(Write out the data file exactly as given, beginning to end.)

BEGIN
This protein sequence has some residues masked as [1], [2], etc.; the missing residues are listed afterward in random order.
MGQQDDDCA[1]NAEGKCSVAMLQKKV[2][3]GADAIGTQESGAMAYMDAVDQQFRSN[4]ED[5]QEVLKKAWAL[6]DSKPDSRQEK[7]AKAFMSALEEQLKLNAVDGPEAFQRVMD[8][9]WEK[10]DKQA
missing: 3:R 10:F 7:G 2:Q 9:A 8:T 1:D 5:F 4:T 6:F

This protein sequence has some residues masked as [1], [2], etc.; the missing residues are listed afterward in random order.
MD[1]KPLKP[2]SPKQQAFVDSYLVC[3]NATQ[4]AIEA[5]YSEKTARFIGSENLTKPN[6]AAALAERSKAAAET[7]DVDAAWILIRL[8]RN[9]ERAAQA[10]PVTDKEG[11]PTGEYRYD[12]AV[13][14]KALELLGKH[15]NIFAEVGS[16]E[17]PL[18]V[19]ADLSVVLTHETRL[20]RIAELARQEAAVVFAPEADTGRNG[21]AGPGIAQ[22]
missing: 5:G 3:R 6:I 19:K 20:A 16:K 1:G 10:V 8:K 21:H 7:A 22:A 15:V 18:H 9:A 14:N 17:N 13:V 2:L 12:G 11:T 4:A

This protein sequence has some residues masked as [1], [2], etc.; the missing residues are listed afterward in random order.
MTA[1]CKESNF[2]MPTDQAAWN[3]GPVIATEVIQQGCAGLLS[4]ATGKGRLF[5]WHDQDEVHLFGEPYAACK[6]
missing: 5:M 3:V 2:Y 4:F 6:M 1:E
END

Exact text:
This protein sequence has some residues masked as [1], [2], etc.; the missing residues are listed afterward in random order.
MGQQDDDCA[1]NAEGKCSVAMLQKKV[2][3]GADAIGTQESGAMAYMDAVDQQFRSN[4]ED[5]QEVLKKAWAL[6]DSKPDSRQEK[7]AKAFMSALEEQLKLNAVDGPEAFQRVMD[8][9]WEK[10]DKQA
missing: 3:R 10:F 7:G 2:Q 9:A 8:T 1:D 5:F 4:T 6:F

This protein sequence has some residues masked as [1], [2], etc.; the missing residues are listed afterward in random order.
MD[1]KPLKP[2]SPKQQAFVDSYLVC[3]NATQ[4]AIEA[5]YSEKTARFIGSENLTKPN[6]AAALAERSKAAAET[7]DVDAAWILIRL[8]RN[9]ERAAQA[10]PVTDKEG[11]PTGEYRYD[12]AV[13][14]KALELLGKH[15]NIFAEVGS[16]E[17]PL[18]V[19]ADLSVVLTHETRL[20]RIAELARQEAAVVFAPEADTGRNG[21]AGPGIAQ[22]
missing: 5:G 3:R 6:I 19:K 20:A 16:K 1:G 10:V 8:K 21:H 7:A 22:A 15:V 18:H 9:A 14:N 17:N 13:V 2:L 12:G 11:T 4:A

This protein sequence has some residues masked as [1], [2], etc.; the missing residues are listed afterward in random order.
MTA[1]CKESNF[2]MPTDQAAWN[3]GPVIATEVIQQGCAGLLS[4]ATGKGRLF[5]WHDQDEVHLFGEPYAACK[6]
missing: 5:M 3:V 2:Y 4:F 6:M 1:E